In today’s Globe & Mail, Tralee Pearce wrote an article that reports on efforts by Toronto parents to seek advice on school admission. This is a nice contrast to a Manhattan-focused article on Kumon in the NYT some weeks ago.
The first thing I noticed that even the most anxious Toronto parents are positively serene in their attitude compared to Manhattan parents. No big surprise there.
What’s more interesting in a general way and as a lens on Japanese supplementary education, is that the article discusses the status of past entrance exam takers in imparting wisdom on the entrance exam. This personal experience is something that is valued very highly in the juku world as well.
While not all juku-cho are graduates of the most prestigious universities (remember that this is a clear and nearly universally-agreed upon category in Japan), many of them are.
In part, this educational background is rooted in the fact that one of the trajectories that has led individuals to become supplementary education entrepreneurs is their role as tutors (家庭教師) during their university years. For some individuals, success in this role and requests from parents to also tutor younger siblings, for example, then led to the foundation of a juku.
In hiring tutors Japanese parents clearly seem to prefer students at prestigious universities, though I’m not sure whether there is any data to corroborate this suspicion. While it seems relatively unimportant to parents whether a tutor or juku instructor has any pedagogical qualifications (formal in the form of a teaching license, or informal in the sense of a talent), subject-specific knowledge, or rapport with students. Instead past experience and success in entrance exams seems to trump many of these other possible considerations.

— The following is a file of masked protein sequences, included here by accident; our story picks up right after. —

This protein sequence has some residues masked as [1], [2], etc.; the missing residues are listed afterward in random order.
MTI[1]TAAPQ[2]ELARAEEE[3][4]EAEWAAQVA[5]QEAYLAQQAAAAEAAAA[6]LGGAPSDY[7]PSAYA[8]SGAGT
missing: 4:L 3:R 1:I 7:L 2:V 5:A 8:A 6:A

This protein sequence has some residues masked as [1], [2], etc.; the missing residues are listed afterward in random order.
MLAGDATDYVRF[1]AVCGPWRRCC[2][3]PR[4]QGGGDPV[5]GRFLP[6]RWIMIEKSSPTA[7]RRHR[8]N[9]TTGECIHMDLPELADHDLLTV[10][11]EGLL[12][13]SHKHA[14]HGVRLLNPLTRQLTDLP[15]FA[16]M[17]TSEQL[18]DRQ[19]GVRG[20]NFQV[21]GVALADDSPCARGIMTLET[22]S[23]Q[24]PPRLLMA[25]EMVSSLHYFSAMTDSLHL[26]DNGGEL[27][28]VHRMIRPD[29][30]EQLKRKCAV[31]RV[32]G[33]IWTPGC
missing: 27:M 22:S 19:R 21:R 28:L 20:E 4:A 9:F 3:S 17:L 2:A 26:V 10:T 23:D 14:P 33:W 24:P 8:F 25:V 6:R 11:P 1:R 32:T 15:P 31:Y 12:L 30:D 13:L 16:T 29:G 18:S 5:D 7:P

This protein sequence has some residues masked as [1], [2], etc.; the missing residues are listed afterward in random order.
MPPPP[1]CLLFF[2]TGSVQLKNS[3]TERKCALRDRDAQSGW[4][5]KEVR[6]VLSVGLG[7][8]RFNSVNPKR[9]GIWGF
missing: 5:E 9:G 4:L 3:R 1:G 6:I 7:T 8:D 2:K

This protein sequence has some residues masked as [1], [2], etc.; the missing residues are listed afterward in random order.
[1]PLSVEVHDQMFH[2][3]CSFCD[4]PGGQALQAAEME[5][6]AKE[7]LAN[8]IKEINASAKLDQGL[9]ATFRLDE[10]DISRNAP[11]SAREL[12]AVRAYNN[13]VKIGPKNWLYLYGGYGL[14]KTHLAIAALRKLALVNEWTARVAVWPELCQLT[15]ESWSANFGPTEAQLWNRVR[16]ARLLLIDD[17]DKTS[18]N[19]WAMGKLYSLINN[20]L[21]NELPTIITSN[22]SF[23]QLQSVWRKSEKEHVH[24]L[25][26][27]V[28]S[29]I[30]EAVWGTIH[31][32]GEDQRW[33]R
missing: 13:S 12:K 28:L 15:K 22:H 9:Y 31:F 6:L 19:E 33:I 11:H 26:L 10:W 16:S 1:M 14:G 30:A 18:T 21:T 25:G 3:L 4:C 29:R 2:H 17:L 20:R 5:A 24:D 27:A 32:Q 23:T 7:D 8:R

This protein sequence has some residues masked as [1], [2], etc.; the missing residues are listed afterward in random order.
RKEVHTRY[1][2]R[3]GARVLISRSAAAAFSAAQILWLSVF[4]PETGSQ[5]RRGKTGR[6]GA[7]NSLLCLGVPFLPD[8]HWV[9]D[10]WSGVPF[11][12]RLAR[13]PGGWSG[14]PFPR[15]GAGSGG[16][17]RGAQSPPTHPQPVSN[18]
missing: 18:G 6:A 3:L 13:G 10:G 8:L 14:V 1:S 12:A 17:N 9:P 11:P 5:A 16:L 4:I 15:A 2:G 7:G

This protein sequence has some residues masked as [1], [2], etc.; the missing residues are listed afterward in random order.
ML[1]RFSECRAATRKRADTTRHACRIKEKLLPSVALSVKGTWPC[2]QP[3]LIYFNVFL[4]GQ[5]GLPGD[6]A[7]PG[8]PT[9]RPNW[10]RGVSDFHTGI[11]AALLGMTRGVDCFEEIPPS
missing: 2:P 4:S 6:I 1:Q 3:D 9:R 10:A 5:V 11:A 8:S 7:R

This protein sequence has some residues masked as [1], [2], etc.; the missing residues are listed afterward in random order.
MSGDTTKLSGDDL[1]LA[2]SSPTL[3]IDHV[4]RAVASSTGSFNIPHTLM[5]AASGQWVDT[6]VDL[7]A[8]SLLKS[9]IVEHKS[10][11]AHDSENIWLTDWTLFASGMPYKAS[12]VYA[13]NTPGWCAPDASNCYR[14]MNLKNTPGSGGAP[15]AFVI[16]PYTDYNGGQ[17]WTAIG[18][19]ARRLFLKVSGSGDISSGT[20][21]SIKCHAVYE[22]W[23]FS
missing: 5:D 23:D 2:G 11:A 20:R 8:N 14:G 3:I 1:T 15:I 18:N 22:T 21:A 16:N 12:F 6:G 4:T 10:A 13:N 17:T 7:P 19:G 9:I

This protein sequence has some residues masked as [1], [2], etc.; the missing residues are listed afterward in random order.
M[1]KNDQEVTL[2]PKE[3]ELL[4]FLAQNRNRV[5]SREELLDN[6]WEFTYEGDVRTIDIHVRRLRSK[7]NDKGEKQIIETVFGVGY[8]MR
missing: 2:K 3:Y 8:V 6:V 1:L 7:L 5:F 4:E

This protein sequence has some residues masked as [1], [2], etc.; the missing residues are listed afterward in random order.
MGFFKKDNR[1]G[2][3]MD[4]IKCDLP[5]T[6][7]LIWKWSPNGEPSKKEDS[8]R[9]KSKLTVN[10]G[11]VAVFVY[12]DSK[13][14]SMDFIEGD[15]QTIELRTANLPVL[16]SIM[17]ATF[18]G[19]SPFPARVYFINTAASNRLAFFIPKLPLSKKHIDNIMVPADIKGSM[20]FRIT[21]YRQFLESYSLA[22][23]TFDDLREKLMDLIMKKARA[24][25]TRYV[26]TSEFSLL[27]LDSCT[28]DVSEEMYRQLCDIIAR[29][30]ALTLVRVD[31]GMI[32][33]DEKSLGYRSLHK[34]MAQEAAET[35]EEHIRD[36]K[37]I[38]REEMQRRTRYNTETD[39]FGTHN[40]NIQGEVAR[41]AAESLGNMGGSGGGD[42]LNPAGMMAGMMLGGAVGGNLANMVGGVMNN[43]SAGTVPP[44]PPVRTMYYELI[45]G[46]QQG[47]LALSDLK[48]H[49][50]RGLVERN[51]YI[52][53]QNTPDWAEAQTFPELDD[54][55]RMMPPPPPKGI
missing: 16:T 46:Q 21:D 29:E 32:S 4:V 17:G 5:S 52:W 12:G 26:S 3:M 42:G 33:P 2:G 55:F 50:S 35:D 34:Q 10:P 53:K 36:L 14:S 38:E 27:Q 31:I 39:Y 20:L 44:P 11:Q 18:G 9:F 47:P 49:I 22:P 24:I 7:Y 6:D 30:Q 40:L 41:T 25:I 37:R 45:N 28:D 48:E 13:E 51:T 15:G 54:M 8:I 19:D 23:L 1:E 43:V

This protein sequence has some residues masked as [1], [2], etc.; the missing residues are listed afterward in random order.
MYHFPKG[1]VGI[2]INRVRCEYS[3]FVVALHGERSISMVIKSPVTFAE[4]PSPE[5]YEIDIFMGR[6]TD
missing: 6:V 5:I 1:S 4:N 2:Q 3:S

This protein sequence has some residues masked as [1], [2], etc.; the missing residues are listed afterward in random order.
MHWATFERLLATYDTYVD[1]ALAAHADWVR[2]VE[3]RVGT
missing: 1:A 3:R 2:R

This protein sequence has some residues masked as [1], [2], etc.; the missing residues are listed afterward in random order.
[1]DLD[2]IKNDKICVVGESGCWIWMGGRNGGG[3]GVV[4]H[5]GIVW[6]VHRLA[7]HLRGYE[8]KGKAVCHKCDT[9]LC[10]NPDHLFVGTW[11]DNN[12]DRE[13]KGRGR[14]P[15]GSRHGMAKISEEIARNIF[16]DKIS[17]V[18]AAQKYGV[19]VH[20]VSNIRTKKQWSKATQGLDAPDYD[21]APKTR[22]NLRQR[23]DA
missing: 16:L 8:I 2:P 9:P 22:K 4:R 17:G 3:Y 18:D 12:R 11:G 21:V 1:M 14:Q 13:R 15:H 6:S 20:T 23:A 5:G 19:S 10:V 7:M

There are a number of aspects of this preference that I find odd. On the one hand, it suggests a strong belief in the uniformity of learning styles. A students’ individual strengths and abilities are not considered when any past exam taker is seen as an expert independent of whether this student was largely self-motivated or needed a highly regimented study regime, for example.This belief in the uniformity of learners is closely linked to a strong belief in the efficacy of effort in educational success. Adages such as “four hours success – five hours failure” (referring to the hours of sleep during exam preparation, I’ll have to dig up the Japanese original for this some time) are indicative of this belief in effort rather than aptitude.
Contrast this belief in homogeneous learners with the equally strong perception of differences between entrance examinations. This has long puzzled me when looking at the large number of how-to manuals that describe entrance examinations for particular schools (whether at the lower or upper secondary, or the higher education level). For secondary education at least, most of the entrance examinations are based on the school curriculum. While there have been some departures from that in the 2002-2011 yutori years (some private schools basing exams on pre-yutori curricula, one of the rare departures from the official curriculum in juku coverage as well), the subject matter of entrance exams is generally the subject matter of school textbooks and lessons which in turn is the subject matter of all educational aids used in juku (教材).
Given the curriculum as a basis, why is there specific advice for how to take the exam for school A vs. school B? The advice often focuses on a preference for a specific type of question (this is particularly true for university entrance exams where volumes of past exams are analyzed and available for practice tests), yet it would seem to me that at a certain level a student who is well-versed in the school curriculum (with some strategic extensions) ought to be well-prepared for entrance examinations at a large number of institutions. Yet, the strong belief in some kind of insider knowledge from having successful taken an exam persists.
The one area where I do see advice from past test-takers (though successful or not wouldn’t matter) as useful is on the format of the exam. This also holds for interviews and other non-exam-based forms of admission, of course. From my own experiences with the TOEFL, SAT, and GRE (granted, many years ago), I would agree that a degree of familiarity with the format of a test can be very useful in reducing anxiety and also improving results.